Nondissipative composite columns

The majority of column members are non-dissipative, because the intended global dissipative mechanisms of structures involve as little energy dissipation in columns as possible. For this reason, only their elastic response needs to be assured, which is done essentially by complying to Eurocode 4. There are, however, differences between a standard design to Eurocode 4 and the earthquake context.

The origin of the first difference is in the 'cyclic' aspect of the response, which can degrade the shear strength rRd due to bond and friction. This is accounted for by clause 7.6.1(11), which prescribes reducing by 50% the values of rRd in Table 6.6 of Eurocode 4.82

A second difference is due to the uncertainties in the evaluation of earthquake action effects, which are covered by a specific requirement on the dimensions of fully encased columns: they should not be less than 250 mm (as stated in clause 7.6.1(8)).

A third requirement defined in clause 7.6.1(12) corresponds to the situation in which a column is capacity designed to the strength of another structural element. In such cases, it is vital that at the locations of internal force transfer the column provides its full composite resistance. Otherwise, a local 'connection zone' failure may take place, and the intended global plastic mechanism will not be achieved. This requires that the action effects, axial force, shear and bending moment in columns are effectively shared between the concrete and the steel parts in accordance with the hypotheses made in the analysis and the verifications of the structure. This can be assured only if the complete shear transfer required in clause 7.6.1(12) is ensured between the steel and the reinforced-concrete parts. For example:

8 In a frame with concentric bracings, columns are capacity designed to the strength of the diagonals. In the columns of braced frames, axial forces are more significant than bending moments; their response should be elastic. It must be assured that the axial force in composite columns is shared between the concrete parts and the steel parts, in particular in zones where the column axial force is highest; this is the case at floor levels where bracing members and beams are connected to the columns. The bond demand in those places is high and strength may easily be insufficient if shear connectors are not provided close to the connection of the column to the diagonal. 8 In a moment-resisting frame, columns are capacity designed for beam strength. The composite connection zones in moment-resisting frames have to carry the beam bending moment and shear, and distribute it between the steel and concrete of the column. Clause 7.5.4(10) on composite connections provides guidance on how the beam shear has to be distributed to the components of the column. Some shear connectors may be required close to the beam-column connection. For filled columns, shear transfer can be achieved through the connection detail in the interior of the column.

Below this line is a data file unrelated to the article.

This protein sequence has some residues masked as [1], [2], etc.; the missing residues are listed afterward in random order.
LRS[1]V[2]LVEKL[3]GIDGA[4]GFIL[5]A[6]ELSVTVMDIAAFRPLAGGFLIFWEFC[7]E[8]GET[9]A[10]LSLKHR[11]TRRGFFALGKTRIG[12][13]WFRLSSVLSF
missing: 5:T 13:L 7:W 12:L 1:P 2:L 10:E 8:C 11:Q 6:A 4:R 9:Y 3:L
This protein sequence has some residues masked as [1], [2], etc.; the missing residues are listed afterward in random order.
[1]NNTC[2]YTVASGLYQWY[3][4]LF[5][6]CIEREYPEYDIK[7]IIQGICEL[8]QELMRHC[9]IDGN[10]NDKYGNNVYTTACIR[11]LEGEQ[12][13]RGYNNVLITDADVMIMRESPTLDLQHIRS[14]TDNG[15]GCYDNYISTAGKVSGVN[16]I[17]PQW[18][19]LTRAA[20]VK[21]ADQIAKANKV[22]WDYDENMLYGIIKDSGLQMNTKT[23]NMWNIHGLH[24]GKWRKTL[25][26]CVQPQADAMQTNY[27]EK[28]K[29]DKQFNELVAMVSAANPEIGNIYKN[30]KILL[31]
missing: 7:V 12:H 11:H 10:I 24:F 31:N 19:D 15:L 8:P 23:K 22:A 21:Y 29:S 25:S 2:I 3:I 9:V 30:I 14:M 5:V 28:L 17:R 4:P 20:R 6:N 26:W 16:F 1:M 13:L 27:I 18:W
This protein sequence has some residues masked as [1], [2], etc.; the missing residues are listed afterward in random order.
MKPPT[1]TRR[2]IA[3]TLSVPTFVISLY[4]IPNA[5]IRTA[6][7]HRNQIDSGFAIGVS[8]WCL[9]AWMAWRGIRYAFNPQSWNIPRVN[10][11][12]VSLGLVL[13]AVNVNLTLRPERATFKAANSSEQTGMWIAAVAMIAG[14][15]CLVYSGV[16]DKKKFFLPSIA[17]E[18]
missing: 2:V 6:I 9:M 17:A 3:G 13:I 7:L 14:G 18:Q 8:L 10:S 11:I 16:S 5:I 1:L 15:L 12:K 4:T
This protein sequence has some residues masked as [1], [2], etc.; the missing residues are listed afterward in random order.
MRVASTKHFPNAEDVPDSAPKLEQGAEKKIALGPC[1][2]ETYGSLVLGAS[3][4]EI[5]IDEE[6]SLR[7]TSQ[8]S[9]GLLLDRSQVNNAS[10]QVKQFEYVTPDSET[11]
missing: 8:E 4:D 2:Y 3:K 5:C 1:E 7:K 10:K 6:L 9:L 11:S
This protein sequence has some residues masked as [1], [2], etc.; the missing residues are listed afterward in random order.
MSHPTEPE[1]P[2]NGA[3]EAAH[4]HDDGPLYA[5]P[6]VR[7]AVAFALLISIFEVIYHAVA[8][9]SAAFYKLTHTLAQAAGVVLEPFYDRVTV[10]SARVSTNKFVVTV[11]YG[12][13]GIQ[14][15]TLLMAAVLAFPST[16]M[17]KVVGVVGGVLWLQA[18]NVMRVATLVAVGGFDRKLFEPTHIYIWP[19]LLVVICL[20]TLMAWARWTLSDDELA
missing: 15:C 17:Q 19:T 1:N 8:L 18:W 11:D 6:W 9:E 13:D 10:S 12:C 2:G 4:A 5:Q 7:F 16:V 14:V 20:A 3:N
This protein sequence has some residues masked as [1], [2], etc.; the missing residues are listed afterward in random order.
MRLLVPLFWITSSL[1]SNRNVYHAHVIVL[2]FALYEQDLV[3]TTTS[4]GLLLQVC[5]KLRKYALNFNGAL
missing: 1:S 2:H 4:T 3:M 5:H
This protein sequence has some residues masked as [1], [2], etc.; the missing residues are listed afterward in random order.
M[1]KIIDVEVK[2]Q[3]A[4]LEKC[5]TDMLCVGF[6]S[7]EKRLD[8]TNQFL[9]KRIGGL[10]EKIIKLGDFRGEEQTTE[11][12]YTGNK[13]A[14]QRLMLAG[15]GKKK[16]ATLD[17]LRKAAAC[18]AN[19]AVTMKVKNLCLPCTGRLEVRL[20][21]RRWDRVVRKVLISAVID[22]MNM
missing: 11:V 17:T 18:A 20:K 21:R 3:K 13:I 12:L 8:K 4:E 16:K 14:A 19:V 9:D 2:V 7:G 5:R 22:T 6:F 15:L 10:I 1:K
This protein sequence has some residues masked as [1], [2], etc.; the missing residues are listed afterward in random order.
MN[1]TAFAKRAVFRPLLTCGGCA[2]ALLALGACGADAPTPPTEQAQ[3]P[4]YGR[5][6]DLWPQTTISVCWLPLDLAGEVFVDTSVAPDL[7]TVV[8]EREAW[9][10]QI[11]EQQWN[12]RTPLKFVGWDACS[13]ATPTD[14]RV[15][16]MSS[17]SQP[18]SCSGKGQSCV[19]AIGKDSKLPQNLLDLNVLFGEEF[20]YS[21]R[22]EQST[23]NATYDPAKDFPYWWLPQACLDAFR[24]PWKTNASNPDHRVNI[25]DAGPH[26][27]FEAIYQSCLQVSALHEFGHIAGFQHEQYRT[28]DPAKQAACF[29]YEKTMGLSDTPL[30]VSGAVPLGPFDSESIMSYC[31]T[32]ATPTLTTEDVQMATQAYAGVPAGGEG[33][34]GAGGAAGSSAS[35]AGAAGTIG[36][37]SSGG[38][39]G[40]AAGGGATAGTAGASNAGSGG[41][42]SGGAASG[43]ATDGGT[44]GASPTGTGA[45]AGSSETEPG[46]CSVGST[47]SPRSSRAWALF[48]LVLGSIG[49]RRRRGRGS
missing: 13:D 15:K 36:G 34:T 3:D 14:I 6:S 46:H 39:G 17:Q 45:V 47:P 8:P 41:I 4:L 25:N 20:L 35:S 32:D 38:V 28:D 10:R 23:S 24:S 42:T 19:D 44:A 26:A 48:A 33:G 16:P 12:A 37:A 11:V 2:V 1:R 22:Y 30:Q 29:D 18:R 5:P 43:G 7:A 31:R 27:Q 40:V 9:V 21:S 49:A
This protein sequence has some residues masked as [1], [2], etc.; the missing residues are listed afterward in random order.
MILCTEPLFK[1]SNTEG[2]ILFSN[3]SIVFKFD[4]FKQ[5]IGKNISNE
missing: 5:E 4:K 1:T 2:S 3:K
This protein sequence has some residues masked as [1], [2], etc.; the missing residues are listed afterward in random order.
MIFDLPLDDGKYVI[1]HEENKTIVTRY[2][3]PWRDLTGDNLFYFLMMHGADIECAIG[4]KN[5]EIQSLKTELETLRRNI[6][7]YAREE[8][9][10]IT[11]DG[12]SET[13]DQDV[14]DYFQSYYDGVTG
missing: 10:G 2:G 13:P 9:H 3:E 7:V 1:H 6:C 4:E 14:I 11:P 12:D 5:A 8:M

It should be noted that clause 7.6.1(12) allows a column without shear connectors to be designed as composite, whenever the seismic action effects are not too high.

Note that in moment-resisting frames with filled columns, it has been shown that the global response does not vary significantly with the stiffness or strength of the shear connection achieved through bond and friction. This may be due to the fact that in filled columns, compatibility of deformations of steel and concrete is achieved by stresses perpendicular to the interface between steel and concrete, and friction is always ensured where interface stresses are compressive. This cannot be the case in open sections, such as H or I.

All the design requirement for non-dissipative composite columns given above are also valid for dissipative columns, in addition to the specific criteria discussed in the following section.

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